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First off today, Eriq Gardner at The Hollywood Reporter Esquire reports that, in the NBA tattoo lawsuit, Take-Two Interactive is asking the court to grant a declaration that their use of tattoos on NBA players was both fair use and de minimis use and that and that the claims rightsholder committed fraud when filing registrations with the U.S. Copyright Office.
The lawsuit centers around the NBA 2K series of video games, which several of them featured tattoos on popular NBA players such as LeBron James and Kobe Bryant. Solid Oak Sketches, acquired the rights to the tattoos in 2015 and sued Take-Two games in February of this year for copyright infringement in the NBA2K16 game. However, Solid Oak has already suffered one key defeat, with the judge ruling that their failure to register the work timely means that they can not collect statutory damages.
But while the case moves forward on actual damages, Take-Two now wants the whole thing tossed saying that the tattoos were used only fleetingly in the game and doesn’t constitute an infringement. Take-Two is also alleging that at least one of the works was submitted fraud, with the claimed author not having created the work when it was stated on the registration.
Next up today, Jenie Mallari-Torres at the Northern California Record reports that fabrics manufacturer Standards Fabric International has filed a copyright infringement lawsuit against TJX, better known as T.J. Maxx.
According to the complaint, T.J. Maxx copied a textile print owned by Standards Fabric and sold it in its stores. The print is identified only as “Design Number 8360”.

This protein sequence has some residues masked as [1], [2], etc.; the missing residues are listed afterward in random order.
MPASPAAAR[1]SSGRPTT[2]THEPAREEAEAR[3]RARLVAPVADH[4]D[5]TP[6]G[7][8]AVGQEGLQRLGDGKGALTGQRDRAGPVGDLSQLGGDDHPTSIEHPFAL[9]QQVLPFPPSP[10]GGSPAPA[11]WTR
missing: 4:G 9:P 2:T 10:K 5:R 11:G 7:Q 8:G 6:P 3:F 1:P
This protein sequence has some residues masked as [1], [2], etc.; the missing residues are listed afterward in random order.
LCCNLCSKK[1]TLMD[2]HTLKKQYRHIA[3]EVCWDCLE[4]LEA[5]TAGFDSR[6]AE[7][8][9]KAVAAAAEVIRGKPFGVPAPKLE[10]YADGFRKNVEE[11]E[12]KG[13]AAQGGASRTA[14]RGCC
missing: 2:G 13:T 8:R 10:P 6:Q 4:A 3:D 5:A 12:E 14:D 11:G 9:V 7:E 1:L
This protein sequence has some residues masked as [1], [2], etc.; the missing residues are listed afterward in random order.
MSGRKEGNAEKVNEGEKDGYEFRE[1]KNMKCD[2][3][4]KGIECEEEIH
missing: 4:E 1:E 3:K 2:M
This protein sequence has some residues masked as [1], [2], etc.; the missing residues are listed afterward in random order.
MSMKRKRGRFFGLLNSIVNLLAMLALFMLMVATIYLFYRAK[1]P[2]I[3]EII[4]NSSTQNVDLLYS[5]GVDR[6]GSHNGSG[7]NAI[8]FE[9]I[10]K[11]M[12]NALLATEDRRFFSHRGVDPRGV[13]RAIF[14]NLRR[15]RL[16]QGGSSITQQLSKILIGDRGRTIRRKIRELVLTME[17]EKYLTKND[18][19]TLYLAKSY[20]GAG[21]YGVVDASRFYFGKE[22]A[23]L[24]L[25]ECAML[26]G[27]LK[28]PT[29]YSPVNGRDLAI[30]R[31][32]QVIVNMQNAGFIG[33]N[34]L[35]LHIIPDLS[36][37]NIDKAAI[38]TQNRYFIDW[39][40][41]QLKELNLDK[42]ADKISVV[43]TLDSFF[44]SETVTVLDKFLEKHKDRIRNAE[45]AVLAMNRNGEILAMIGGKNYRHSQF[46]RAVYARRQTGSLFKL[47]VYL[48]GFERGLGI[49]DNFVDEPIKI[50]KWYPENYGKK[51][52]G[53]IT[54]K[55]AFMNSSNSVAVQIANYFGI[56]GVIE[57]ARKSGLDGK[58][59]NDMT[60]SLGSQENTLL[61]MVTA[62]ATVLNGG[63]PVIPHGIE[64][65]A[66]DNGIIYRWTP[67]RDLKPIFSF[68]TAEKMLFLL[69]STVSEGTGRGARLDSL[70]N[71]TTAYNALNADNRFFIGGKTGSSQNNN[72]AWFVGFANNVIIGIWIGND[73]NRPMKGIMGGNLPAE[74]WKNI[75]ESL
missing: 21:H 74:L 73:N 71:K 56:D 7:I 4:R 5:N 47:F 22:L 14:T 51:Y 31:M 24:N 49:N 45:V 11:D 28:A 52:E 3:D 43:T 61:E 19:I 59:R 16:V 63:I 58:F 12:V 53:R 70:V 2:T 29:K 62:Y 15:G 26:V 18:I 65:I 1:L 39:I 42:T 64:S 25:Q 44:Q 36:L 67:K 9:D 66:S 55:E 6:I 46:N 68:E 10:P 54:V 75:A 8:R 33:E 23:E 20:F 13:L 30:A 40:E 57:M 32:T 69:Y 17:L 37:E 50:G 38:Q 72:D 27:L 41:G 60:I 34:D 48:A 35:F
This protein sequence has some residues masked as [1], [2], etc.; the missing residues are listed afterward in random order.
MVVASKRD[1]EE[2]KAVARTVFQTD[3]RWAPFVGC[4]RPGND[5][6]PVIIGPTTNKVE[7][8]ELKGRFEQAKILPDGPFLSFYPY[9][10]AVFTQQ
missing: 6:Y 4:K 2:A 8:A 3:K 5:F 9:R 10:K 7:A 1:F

Standards Fabric claims that T.J. Maxx had access to the work through various sources including its showroom, design library and garments that it sold to customers. It is seeking up to $150,000 per infringement as well as attorneys’ fees.
Finally today, Anthony Ha at TechCrunch reports that copyright non-repudiation service Blockai has launched a new service that it hopes will make it easier to protect images online, by allowing users to both register and monitor their work with a single tweet.
Blockai gained notoriety as a service that uses Blockchain technology, the same technology behind Bitcoin, to create a publicly-accessible and secure database of copyright registration. The idea is that users can submit their work along with their information to the database and both prove ownership of the work and aid in tracking it.
Now Blockai has integrated with Twitter. Users with a Blockai account can simply use the #blockai hashtag on any image they post and Blockai will both add it to the database and begin tracking for duplicates. For those who don’t have a Blockai account, they will be instructed to sign up for one after tweeting.
That’s it for the three count today. We will be back tomorrow with three more copyright links. If you have a link that you want to suggest a link for the column or have any proposals to make it better. Feel free to leave a comment or send me an email. I hope to hear from you.